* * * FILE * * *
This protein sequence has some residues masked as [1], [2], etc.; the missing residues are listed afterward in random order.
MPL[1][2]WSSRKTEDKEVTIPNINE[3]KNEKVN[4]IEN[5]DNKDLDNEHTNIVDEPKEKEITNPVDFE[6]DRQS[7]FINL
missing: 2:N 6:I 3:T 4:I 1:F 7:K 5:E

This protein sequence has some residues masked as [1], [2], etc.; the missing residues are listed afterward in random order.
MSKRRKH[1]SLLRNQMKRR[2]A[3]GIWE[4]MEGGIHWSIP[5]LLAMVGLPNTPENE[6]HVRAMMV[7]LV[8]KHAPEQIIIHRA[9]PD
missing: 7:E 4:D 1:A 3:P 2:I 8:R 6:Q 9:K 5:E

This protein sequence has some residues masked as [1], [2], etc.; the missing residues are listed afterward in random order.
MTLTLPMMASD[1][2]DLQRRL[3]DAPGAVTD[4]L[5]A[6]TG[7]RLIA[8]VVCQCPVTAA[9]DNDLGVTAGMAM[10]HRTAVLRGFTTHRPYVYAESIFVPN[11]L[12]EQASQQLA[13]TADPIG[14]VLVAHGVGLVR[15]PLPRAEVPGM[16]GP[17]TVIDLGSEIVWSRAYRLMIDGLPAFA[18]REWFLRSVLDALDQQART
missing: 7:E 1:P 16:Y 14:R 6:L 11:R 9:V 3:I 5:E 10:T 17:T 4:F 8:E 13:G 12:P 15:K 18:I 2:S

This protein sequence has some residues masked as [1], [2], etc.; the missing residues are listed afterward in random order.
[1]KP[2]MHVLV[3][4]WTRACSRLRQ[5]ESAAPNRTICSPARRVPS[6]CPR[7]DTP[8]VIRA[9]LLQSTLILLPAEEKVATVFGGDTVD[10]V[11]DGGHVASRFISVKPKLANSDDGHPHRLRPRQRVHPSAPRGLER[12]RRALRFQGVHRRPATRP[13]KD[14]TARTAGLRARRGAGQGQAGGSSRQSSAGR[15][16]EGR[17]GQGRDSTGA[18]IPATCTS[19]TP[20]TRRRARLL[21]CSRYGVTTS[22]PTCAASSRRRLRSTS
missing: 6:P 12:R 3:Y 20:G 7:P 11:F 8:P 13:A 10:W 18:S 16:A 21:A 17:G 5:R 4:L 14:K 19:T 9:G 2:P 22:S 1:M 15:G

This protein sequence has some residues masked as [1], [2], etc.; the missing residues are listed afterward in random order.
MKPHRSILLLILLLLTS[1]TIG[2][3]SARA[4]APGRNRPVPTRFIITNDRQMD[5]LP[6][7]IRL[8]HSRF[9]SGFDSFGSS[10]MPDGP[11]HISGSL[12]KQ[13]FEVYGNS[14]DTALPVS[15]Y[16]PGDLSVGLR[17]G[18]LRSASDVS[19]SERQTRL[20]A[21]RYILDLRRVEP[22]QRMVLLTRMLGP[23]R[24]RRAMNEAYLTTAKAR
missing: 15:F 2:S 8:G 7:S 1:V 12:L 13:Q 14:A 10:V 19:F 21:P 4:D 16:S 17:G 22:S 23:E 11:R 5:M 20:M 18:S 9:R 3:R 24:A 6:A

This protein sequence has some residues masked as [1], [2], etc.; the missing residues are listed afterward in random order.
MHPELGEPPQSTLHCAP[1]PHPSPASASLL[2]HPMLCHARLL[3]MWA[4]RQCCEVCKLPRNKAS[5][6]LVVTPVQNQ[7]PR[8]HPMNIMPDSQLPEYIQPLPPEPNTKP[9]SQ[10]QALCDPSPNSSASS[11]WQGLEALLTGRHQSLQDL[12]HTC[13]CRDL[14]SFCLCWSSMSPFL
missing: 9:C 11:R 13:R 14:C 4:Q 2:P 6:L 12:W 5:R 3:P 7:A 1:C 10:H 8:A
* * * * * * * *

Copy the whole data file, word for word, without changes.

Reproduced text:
This protein sequence has some residues masked as [1], [2], etc.; the missing residues are listed afterward in random order.
MPL[1][2]WSSRKTEDKEVTIPNINE[3]KNEKVN[4]IEN[5]DNKDLDNEHTNIVDEPKEKEITNPVDFE[6]DRQS[7]FINL
missing: 2:N 6:I 3:T 4:I 1:F 7:K 5:E

This protein sequence has some residues masked as [1], [2], etc.; the missing residues are listed afterward in random order.
MSKRRKH[1]SLLRNQMKRR[2]A[3]GIWE[4]MEGGIHWSIP[5]LLAMVGLPNTPENE[6]HVRAMMV[7]LV[8]KHAPEQIIIHRA[9]PD
missing: 7:E 4:D 1:A 3:P 2:I 8:R 6:Q 9:K 5:E

This protein sequence has some residues masked as [1], [2], etc.; the missing residues are listed afterward in random order.
MTLTLPMMASD[1][2]DLQRRL[3]DAPGAVTD[4]L[5]A[6]TG[7]RLIA[8]VVCQCPVTAA[9]DNDLGVTAGMAM[10]HRTAVLRGFTTHRPYVYAESIFVPN[11]L[12]EQASQQLA[13]TADPIG[14]VLVAHGVGLVR[15]PLPRAEVPGM[16]GP[17]TVIDLGSEIVWSRAYRLMIDGLPAFA[18]REWFLRSVLDALDQQART
missing: 7:E 1:P 16:Y 14:R 6:L 11:R 9:V 3:I 5:E 10:T 17:T 4:F 8:E 13:G 12:P 15:K 18:I 2:S

This protein sequence has some residues masked as [1], [2], etc.; the missing residues are listed afterward in random order.
[1]KP[2]MHVLV[3][4]WTRACSRLRQ[5]ESAAPNRTICSPARRVPS[6]CPR[7]DTP[8]VIRA[9]LLQSTLILLPAEEKVATVFGGDTVD[10]V[11]DGGHVASRFISVKPKLANSDDGHPHRLRPRQRVHPSAPRGLER[12]RRALRFQGVHRRPATRP[13]KD[14]TARTAGLRARRGAGQGQAGGSSRQSSAGR[15][16]EGR[17]GQGRDSTGA[18]IPATCTS[19]TP[20]TRRRARLL[21]CSRYGVTTS[22]PTCAASSRRRLRSTS
missing: 6:P 12:R 3:Y 20:G 7:P 11:F 8:P 13:A 10:W 18:S 16:A 21:A 17:G 5:R 4:L 14:K 19:T 9:G 2:P 22:S 1:M 15:G

This protein sequence has some residues masked as [1], [2], etc.; the missing residues are listed afterward in random order.
MKPHRSILLLILLLLTS[1]TIG[2][3]SARA[4]APGRNRPVPTRFIITNDRQMD[5]LP[6][7]IRL[8]HSRF[9]SGFDSFGSS[10]MPDGP[11]HISGSL[12]KQ[13]FEVYGNS[14]DTALPVS[15]Y[16]PGDLSVGLR[17]G[18]LRSASDVS[19]SERQTRL[20]A[21]RYILDLRRVEP[22]QRMVLLTRMLGP[23]R[24]RRAMNEAYLTTAKAR
missing: 15:F 2:S 8:G 7:S 1:V 12:L 13:Q 14:A 10:V 19:F 21:P 4:D 16:S 17:G 22:S 23:E 11:R 5:M 20:M 18:S 9:R 3:R 24:A 6:A

This protein sequence has some residues masked as [1], [2], etc.; the missing residues are listed afterward in random order.
MHPELGEPPQSTLHCAP[1]PHPSPASASLL[2]HPMLCHARLL[3]MWA[4]RQCCEVCKLPRNKAS[5][6]LVVTPVQNQ[7]PR[8]HPMNIMPDSQLPEYIQPLPPEPNTKP[9]SQ[10]QALCDPSPNSSASS[11]WQGLEALLTGRHQSLQDL[12]HTC[13]CRDL[14]SFCLCWSSMSPFL
missing: 9:C 11:R 13:R 14:C 4:Q 2:P 6:L 12:W 5:R 3:P 7:A 1:C 10:H 8:A